Don’t just lie there: Active recovery for top performance

As a long-time coach of elite athletes, my biggest task has always been to “force” my athletes to rest. The biggest challenge for any endurance athlete is proper recovery.

Years ago I was working with a junior national team road cyclist to help transition him to racing in the elite division. He had been a dominant winner in his region as a junior, but now he was going to race much longer distances at higher speeds against seasoned pros.

Despite a carefully detailed training regimen focused on high intensity, shorter distances with lots of recovery, my star pupil just could not restrain himself and ended up overtraining to “make up” for the longer distances in the senior races. A proven winner, he quickly began getting dropped in all his races and even got lapped at the provincial championships.

I made the decision to take his bike away from him for an entire week and ordered him to walk his family dog daily – every morning and every evening. After a week off the bike, he returned to racing and promptly won against all the top riders in his region!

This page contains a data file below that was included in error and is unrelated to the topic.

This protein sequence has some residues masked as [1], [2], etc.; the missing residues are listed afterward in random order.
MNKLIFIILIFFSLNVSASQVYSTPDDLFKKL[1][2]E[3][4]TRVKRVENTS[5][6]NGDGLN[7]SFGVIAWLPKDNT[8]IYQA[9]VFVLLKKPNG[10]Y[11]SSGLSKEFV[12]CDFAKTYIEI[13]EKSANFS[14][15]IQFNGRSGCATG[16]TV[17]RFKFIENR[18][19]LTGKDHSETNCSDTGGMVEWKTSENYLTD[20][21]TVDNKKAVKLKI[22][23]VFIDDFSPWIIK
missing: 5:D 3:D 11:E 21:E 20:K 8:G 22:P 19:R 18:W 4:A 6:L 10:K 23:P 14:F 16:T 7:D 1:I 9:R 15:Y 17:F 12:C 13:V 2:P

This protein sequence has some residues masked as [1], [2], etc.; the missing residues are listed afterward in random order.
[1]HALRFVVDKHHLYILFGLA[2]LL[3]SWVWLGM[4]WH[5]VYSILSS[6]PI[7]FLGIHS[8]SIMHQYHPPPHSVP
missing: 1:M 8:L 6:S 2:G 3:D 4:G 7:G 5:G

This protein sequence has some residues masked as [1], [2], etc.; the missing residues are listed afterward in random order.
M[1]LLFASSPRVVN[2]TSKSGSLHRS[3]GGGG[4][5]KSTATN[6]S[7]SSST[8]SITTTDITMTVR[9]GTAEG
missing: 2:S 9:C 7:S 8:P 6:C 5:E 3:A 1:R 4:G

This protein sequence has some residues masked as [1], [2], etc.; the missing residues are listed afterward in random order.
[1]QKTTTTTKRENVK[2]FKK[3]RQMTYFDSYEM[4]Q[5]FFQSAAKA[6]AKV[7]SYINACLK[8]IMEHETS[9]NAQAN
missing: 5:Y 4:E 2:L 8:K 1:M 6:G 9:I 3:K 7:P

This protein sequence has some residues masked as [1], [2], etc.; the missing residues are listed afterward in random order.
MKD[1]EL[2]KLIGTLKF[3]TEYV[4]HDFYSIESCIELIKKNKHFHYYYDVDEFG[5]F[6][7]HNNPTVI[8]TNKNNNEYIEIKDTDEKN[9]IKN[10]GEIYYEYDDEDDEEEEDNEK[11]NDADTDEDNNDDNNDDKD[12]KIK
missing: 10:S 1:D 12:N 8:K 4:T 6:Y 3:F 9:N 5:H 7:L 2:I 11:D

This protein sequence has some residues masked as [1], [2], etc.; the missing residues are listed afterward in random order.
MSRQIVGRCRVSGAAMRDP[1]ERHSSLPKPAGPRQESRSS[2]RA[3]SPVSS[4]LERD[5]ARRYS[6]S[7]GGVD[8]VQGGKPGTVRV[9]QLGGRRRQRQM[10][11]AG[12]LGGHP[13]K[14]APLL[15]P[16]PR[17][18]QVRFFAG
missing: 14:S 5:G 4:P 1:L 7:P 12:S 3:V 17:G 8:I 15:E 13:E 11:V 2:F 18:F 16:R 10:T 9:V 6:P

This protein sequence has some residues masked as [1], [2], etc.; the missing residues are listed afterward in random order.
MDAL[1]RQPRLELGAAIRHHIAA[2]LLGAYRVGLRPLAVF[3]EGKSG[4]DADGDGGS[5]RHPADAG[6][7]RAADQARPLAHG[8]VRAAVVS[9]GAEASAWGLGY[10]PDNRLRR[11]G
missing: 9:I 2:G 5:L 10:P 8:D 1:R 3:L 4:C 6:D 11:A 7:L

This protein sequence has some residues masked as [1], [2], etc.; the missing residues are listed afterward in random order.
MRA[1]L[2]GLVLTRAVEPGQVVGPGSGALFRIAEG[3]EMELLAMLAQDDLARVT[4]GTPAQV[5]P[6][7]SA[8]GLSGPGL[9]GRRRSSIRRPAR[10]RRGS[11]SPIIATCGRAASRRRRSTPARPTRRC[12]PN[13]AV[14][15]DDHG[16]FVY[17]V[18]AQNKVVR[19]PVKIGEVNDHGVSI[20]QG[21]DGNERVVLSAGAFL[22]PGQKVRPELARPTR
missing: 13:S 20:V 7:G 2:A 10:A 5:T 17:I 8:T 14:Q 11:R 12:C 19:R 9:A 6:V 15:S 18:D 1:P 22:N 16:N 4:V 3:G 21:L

How? By overtraining, he had taxed his system. His cortisol levels were through the roof. He needed rest. But lying around a couch is only good to a point. In order to recover properly, many top athletes adopt what I call active recovery. By finding a gentle and complementary exercise to do on your off days, you actually speed recovery but encourage your body to produce the ‘happy’ hormone serotonin, lower cortisol levels, flush lactic acid, and mentally refresh.

Suggestions for active recovery for runners, cyclists and Crossfitters:

  • If you are a Crossfit fanatic, work in gentle cardio on your rest day. Try walking, yin yoga (90% stretching) or a fun eye/hand sport like ping pong.
  • If you are a runner, do some core exercises or just play in a pool to move the body, allowing the cool water to speed recovery and refresh your senses.
  • As a cyclist, one of my favourite things to do on my rest day is to stand-up paddle board. This gives me a nice core and upper body workout, without taxing my legs. And getting out on the lake for sunrise is just about the best mental break I can give myself.

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